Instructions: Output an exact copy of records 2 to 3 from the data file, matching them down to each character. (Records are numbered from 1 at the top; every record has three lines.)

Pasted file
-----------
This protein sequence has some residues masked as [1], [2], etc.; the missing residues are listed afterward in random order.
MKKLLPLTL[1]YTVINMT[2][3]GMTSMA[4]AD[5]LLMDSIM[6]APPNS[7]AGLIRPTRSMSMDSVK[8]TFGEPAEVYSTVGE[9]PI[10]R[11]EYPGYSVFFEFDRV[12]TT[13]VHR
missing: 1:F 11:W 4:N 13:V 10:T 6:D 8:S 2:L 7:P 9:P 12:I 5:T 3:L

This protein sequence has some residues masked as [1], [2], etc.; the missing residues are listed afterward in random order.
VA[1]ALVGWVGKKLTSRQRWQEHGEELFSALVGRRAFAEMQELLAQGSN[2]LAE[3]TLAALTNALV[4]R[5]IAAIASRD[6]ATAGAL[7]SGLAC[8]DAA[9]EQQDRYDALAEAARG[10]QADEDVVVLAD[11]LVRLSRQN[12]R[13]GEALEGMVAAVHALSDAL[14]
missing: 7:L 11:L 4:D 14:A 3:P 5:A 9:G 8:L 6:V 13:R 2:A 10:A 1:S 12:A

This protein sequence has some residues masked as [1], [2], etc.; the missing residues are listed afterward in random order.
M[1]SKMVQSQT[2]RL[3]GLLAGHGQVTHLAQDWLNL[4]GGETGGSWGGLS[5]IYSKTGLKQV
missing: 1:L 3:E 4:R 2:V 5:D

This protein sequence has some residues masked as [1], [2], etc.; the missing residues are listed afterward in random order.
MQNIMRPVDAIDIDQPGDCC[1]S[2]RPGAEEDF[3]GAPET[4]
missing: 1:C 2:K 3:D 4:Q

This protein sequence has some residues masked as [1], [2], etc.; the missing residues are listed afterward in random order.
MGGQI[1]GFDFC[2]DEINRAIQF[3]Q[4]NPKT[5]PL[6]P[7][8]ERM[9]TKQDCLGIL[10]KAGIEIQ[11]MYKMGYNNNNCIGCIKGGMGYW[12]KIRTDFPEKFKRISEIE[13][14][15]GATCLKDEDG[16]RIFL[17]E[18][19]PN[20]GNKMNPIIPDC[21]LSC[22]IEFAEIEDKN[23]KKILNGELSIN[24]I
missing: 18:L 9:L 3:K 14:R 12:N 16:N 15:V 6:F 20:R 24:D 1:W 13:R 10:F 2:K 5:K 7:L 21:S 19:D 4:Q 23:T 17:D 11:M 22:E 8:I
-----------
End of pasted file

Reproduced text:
This protein sequence has some residues masked as [1], [2], etc.; the missing residues are listed afterward in random order.
VA[1]ALVGWVGKKLTSRQRWQEHGEELFSALVGRRAFAEMQELLAQGSN[2]LAE[3]TLAALTNALV[4]R[5]IAAIASRD[6]ATAGAL[7]SGLAC[8]DAA[9]EQQDRYDALAEAARG[10]QADEDVVVLAD[11]LVRLSRQN[12]R[13]GEALEGMVAAVHALSDAL[14]
missing: 7:L 11:L 4:D 14:A 3:P 5:A 9:G 8:L 6:V 13:R 2:A 10:A 1:S 12:A

This protein sequence has some residues masked as [1], [2], etc.; the missing residues are listed afterward in random order.
M[1]SKMVQSQT[2]RL[3]GLLAGHGQVTHLAQDWLNL[4]GGETGGSWGGLS[5]IYSKTGLKQV
missing: 1:L 3:E 4:R 2:V 5:D